Players already named to the team include:
Sean Couturier, Philadelphia Flyers
Jack Eichel, Buffalo Sabres
Johnny Gaudreau, Calgary Flames
Dylan Larkin, Detroit Red Wings
Nathan Mackinnon, Colorado Avalanche
Connor McDavid, Edmonton Oilers
J.T. Miller, New York Rangers
Sean Monahan, Calgary Flames
Brandon Saad, Columbus Blue Jackets
Aaron Ekblad, Florida Panthers
Seth Jones, Columbus Blue Jackets
Ryan Murray, Columbus Blue Jackets
Morgan Rielly, Toronto Maple Leafs
Matt Murray, Pittsburgh Penguins
Connor Hellebuyck, Manitoba Moose (Winnipeg Jets)
John Gibson, Anaheim Ducks
So the question is, who fills out the remaining spots?
Colton Parayko, St.Louis Blues – After bursting onto the scene is St.Louis as a rookie this season, the 6’5″ blue liner brings a good all around game. He played big minutes for the Blues when Kevin Shattenkirk was injured, and proved he can be an impact player. He is a calming presence with good mobility and outstanding reach. He is excellent at driving possession with a 55% Corsi for, which is over 4% better then his teammates. He is a matchup nightmare due to his imposing stature and would fare well against high end competition.
Shayne Gostisbehere, Philadelphia Flyer – After starting the season in the AHL, Shayne was promoted due to injuries, and immediately showed off his flashy skills. An offensive-minded defensemen who posted the highest points per game for a rookie defensemen we’ve seen in years. He finished the season with 46 points in 66 games, including 22 on the man advantage. His high level speed makes his useful on the rush, and his ability to read the play allows him to be a perfect quarterback on any power play. He would’ve topped 20 goals had be played 82 games at his pace. He isn’t very good at driving possession, with his Corsi for % sitting at just over 50%, meaning his team still out attempts opponents when he is on the ice. He’s a noted clutch performer with 4 OT goals, breaking the NHL record for most by a rookie, and his 15 game point streak is the longest by a defensemen since hall of famer Chris Chelios.
Dougie Hamilton, Calgary Flames – Dougie struggled to begin his tenure with the Flames after demanding his way out of Boston. However it didn’t take long for him to regain the form that earned him a 6 year, $34.5 million dollar contract. Playing in his fourth NHL season, it can be easy to forget he is only 22 years old. At 6’6″ he can stand his ground, but is not overly physical and won’t take dumb penalties. He can play in all situation and contribute offensively. He is very good at moving the puck, a key component to reducing goals against. Very mobile for his size, and has a hard shot. He showed last season in Boston he can step up and play big minutes in the absence of Zdeno Chara.
Jacob Trouba, Winnipeg Jets – Even though he has struggled at times, he has shown flashes of skill that prove he has potential to develop into a top paring defensemen at the NHL level. He is a good skater, and mediocre offensively. His true value comes in shot generation, where his teams are significantly better with him on the ice. He can play the physical game when he needs to and isn’t one to back down from a challenge. He could prove to be a useful addition to the team if given limited minutes and a spot on the second power play unit.
Alex Galchenyuk, Montreal Canadiens – Alex truly broke out this year with the Canadiens, breaking the 30 goal barrier for the first time, and transitioned well from the wing to his natural centre position. He has a deadly shot, and scores at a healthy rate of 0.9 goals per 60 minutes. He is effective at driving possession with a 2.17% rel.Corsi for %. He is tall, at 6’2″ but needs to fill out his frame.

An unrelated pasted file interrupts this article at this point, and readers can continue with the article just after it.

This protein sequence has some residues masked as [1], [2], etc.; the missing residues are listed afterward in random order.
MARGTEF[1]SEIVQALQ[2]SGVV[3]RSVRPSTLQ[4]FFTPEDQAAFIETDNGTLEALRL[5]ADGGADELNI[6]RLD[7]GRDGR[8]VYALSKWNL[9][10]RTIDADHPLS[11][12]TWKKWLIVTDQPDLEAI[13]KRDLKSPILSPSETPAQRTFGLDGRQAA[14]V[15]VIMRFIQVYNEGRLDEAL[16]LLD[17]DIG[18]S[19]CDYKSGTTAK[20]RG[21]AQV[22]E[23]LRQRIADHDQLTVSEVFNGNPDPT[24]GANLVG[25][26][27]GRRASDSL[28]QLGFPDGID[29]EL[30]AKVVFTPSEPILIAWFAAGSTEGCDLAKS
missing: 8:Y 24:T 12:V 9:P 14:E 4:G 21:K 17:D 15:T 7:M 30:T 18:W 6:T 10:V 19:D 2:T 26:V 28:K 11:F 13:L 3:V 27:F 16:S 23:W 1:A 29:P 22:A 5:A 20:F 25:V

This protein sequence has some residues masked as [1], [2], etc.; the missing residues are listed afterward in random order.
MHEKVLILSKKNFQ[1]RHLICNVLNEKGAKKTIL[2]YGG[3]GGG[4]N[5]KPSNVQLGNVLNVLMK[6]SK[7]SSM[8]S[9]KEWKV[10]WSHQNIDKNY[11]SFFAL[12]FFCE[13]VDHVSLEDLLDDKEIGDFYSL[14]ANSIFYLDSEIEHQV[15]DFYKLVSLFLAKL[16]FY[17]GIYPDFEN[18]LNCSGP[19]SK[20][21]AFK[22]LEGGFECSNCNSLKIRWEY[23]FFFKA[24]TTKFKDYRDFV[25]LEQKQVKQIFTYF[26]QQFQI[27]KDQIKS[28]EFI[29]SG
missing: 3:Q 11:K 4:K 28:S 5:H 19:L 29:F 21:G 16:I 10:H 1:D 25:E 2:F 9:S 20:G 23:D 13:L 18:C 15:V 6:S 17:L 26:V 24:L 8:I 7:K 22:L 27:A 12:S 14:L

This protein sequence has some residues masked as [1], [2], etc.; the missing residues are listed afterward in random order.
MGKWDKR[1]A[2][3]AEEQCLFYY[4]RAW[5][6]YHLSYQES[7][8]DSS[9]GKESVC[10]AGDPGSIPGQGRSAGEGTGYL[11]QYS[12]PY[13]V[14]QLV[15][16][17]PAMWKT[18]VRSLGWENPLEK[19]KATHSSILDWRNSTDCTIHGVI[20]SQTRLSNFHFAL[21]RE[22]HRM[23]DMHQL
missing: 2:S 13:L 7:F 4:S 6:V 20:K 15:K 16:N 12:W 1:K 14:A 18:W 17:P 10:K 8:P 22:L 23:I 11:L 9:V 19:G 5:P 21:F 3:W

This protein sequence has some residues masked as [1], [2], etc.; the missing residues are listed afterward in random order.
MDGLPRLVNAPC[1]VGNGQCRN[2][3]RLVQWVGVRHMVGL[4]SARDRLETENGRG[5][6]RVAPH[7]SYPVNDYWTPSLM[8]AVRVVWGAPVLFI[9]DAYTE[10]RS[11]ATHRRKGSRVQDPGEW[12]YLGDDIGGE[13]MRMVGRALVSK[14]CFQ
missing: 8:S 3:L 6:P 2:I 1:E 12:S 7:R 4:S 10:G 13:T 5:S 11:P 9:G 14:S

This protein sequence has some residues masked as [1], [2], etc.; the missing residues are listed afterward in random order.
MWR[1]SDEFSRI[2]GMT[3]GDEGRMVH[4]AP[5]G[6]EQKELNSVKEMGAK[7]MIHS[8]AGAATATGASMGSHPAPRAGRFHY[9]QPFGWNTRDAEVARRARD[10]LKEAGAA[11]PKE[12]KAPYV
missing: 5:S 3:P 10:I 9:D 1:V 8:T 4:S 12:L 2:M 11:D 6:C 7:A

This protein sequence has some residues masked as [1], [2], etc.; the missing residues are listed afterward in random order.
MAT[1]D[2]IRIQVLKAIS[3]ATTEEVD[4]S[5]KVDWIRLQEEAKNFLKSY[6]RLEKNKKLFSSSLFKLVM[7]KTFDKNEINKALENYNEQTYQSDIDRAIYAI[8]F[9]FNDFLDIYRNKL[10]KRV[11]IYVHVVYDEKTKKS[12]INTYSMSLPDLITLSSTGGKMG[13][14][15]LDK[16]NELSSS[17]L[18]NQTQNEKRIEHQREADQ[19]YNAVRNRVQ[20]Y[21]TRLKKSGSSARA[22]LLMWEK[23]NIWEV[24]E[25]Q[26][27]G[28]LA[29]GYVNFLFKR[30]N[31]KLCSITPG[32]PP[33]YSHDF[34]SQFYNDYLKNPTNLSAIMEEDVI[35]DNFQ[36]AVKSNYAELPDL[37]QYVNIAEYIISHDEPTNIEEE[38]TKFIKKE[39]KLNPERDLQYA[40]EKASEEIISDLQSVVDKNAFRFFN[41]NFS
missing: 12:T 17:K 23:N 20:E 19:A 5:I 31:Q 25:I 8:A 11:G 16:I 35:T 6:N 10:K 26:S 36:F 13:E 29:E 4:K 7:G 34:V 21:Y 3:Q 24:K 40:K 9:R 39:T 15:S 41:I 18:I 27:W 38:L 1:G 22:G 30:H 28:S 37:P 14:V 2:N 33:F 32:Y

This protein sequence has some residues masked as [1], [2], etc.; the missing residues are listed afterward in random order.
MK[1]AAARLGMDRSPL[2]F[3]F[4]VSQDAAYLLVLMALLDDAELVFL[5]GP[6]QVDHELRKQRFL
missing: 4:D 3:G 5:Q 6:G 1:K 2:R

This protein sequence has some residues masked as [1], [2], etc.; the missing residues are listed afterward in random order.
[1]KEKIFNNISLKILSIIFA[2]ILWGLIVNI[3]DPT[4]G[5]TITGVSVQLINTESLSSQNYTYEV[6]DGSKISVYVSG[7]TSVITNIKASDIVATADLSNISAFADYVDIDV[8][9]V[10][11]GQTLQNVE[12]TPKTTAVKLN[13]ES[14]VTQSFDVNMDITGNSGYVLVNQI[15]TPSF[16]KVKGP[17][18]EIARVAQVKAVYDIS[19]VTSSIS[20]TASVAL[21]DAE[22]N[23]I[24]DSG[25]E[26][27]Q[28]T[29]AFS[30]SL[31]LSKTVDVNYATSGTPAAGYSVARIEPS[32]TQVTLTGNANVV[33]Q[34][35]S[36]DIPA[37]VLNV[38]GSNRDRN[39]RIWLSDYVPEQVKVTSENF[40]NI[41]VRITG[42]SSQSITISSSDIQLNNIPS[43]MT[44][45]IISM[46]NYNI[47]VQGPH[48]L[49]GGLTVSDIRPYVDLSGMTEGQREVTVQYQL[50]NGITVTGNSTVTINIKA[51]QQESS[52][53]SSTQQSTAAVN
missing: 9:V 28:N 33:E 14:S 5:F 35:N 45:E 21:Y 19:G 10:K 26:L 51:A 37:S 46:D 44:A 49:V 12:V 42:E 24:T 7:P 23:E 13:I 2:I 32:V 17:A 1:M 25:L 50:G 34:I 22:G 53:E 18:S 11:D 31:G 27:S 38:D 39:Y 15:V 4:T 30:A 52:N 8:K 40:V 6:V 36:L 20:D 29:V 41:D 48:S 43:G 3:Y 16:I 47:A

Mark Scheifele, Winnipeg Jets – Another young centre who had a breakout year, especially after the Jets traded captain Andrew Ladd and he stepped up into a first line role. His offensive game is very versatile, and he is excellent at generating scoring opportunities. He uses his large frame to his advantage, which makes him difficult to knock off the puck. His defensive game, while not a strength, is also not a liability to his team and is very good at forcing turnovers.
Ryan Nugent-Hopkins, Edmonton Oilers – Although injuries have held him back throughout his professional career, Nugent-Hopkins has proven to be a useful player despite his difficult deployment. He plays a strong two-way game, and can chip in offensively when teams are not focused on him. He could feature a prominent role on the penalty kill for the North American team.
Jonathan Huberdeau, Florida Panthers – A big offensive threat with a net front presence. His teammates become much more efficient while he in on the ice because of his playmaking abilities. His is a versatile player who can be deployed in any situation. His hockey IQ is very high, and he knows to pick his spots to shoot.
Max Domi, Arizona Coyotes – An energetic jitterbug, Domi brings a unique mix of speed and skill. He is purely an offensive threat, and shouldn’t be given heavy defensive tasks, but can be a very efficient scorer. He has filthy hands, and despite his small size does not back down from a physical affair. He could definitely shore up the left wing and add key secondary scoring to a bottom six role.
Auston Matthews, Zurich SC (2016 draft eligible) – Matthews is only 18 but turned to Switzerland for his draft year for an opportunity to play against men. He has been frequently compared to the likes of Anze Kopitar and Jonathan Toews. He doesn’t make many mistakes and thinks the game at a high level. He is a dominant puck handler with a powerful stride. His shot is accurate and NHL ready. He doesn’t take many penalties, and could be used in a defensive role for the team.